As much as is made of wind turbines being a threat to birds, they don't even come close to the biggest manmade killer of birds: buildings. Highly reflective window glass claims as many as one billion birds a year in North America, while city lights at night can cause migratory birds to become disoriented, often leading to their death.
San Francisco officials are hoping to help protect the 400 different species of birds that inhabit their city by introducing a new law called Standards for Bird-Safe Buildings.
The standards are mainly voluntary, but new buildings, additions and retrofits, buildings near urban bird refuges, as well as structures like freestanding clear glass walls, skywalks, rooftop greenhouses and enclosed balconies do have to comply with some mandatory rules.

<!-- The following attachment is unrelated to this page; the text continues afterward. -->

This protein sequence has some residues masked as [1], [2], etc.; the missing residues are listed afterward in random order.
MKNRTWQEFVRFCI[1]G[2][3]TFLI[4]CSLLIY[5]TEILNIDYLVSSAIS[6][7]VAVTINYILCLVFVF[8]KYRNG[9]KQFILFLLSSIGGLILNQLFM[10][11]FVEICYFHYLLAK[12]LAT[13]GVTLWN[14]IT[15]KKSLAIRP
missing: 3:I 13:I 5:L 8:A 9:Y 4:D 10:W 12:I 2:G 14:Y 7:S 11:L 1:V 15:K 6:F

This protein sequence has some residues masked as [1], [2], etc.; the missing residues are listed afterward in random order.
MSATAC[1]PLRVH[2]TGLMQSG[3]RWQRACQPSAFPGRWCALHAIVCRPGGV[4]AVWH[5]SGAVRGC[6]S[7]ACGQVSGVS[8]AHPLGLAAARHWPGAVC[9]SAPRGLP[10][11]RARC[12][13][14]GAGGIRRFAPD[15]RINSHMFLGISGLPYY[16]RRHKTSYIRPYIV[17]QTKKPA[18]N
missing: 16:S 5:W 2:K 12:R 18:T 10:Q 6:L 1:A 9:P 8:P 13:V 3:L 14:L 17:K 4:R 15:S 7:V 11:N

To make these buildings and structures bird-safe, owners can place netting in front of windows or place ceramic lines or dots on glass to cut down on their reflectivity, while preserving the ability to see out. To keep from confusing migrating birds at night, buildings will also have to observe lights-out ordinances during the migratory season.
via NY Times
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